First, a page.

Significant proportions of African-American (30%) and Hispanic (39%) adults say they are more likely to support a cause or social issue online than offline, according to the results of a new study by Georgetown University's Center for Social Impact Communication and Ogilvy Public Relations Worldwide. That compares to 24% of white American adults agreeing with the same statement.
I have no idea whether I'm at all representative of Gmail's user base, but if I am Google would be well-advised to just can the whole social media push it's been planning for over a year now. Because, as far as I'm concerned, all the new bells, whistles and widgets Google has added to the email service to make it more "social" are just annoying distractions, which I avoid as scrupulously as Google's targeted ads. The latest social spaghetti flung against the Gmail wall is a "people widget."
While big brands and national advertisers are embracing social media in highly visible (and not always competent) ways, the real evidence of its long-term utility is the high rate of adoption by small business owners, who are ramping up spending to reach potential customers in local markets, according to Webs, which offers a do-it-yourself service for Web site creation.
LinkedIn ventured forth into the public markets with great success earlier this month and now comes word that Zynga, the casual game juggernaut, is preparing to go public sometime in June. Going beyond the simple spectacle of tech geeks frolicking in frothy billions, it's worth noting one element that's mostly absent in the first round of IPOs: advertising.
The first rule of the social media business is to choose a weird, opaque name for your company, and Cambridge-based Crimson Hexagon -- which specializes in semantic analysis to help companies track online sentiment -- has certainly succeeded there. If I had to guess, the "crimson" is for Harvard (it was spun off by Harvard's Institute for Quantitative Social Science in 2007) and the "hexagon" is a reference to "The Library of Babel" by Jorge Luis Borges... or a beehive. Or something else entirely.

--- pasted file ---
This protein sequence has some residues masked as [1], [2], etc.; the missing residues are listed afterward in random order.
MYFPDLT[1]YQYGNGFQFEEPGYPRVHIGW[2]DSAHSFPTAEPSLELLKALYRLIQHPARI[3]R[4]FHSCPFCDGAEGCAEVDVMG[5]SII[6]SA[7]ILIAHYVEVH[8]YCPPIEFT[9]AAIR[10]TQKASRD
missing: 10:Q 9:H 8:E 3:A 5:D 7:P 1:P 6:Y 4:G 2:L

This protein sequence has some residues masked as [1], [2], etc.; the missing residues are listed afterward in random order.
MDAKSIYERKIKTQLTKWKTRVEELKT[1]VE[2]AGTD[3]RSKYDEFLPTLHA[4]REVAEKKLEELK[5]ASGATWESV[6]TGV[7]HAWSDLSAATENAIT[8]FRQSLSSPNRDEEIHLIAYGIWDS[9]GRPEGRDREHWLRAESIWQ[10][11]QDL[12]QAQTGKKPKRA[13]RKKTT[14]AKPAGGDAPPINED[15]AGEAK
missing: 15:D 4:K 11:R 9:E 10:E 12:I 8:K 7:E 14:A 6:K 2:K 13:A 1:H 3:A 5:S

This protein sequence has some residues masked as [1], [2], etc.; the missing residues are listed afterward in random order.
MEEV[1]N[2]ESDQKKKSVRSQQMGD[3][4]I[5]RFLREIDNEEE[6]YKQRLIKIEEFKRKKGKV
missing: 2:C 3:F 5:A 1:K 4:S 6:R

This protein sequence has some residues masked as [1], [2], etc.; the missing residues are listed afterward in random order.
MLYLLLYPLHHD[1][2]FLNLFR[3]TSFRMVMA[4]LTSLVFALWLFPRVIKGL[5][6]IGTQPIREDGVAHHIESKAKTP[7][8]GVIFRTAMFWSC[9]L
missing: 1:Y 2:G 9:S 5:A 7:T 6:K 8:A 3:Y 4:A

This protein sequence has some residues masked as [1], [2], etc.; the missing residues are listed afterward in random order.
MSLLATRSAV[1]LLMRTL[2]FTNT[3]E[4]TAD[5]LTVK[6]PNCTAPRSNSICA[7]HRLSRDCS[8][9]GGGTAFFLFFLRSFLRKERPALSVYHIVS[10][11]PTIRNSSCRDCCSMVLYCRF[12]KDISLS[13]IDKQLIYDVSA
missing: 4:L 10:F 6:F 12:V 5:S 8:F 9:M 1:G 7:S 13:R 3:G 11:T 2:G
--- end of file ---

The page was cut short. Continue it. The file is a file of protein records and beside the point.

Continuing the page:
The world is looking a little less crazy today with the news that Blippy, a social network which allowed you to share your credit card purchases with your friends and made no sense, has closed. Social media is full of all kinds of weird startups, but Blippy, which launched in December 2009, always struck me as a particular affront to reason. True, it wasn't supposed to share your credit card numbers, and you could choose which purchases to publicize, but why in God's name would you want to broadcast this information anyway?
Well, that's comforting. A month after Sony's PlayStation Network was brought low by a coordinated wave of hack attacks which compromised users' personal information, friendly hackers and security pros are warning that the network remains vulnerable to online malefactors. The response from Sony's boss (I'm paraphrasing): "Basically, yes."
After raising the low end of its stock price in the days before the IPO, "early indications and the investment community's keen interest in the offering had pointed to a successful IPO... the target price exceeded the high end of its pricing range..." Sound familiar? No, it's not a contemporary news report about LinkedIn: that's CNET reporting on the GeoCities IPO back in August 1998.
I'm always curious about the ways different groups use social media, including differing levels of adoption and engagement based on age, gender, ethnicity, and so on -- but I'm also aware that data purporting to show such differences should be taken with a grain of salt. In one recent example, a study says African-Americans are more likely to use Twitter than the population at large. This finding is interesting, but needs to be qualified by the sample population -- i.e., college students.
If all goes according to plan, on Thursday LinkedIn will become the first major social media company to stage an initial public offering. Currently the company is planning to sell 7.84 million shares at a price of $42-$45 per share, which would value the professional social network at about $4.1 billion -- up over 100% from a projected valuation of about $2 billion at the end of January, and 24% from $3.3 billion just a week ago.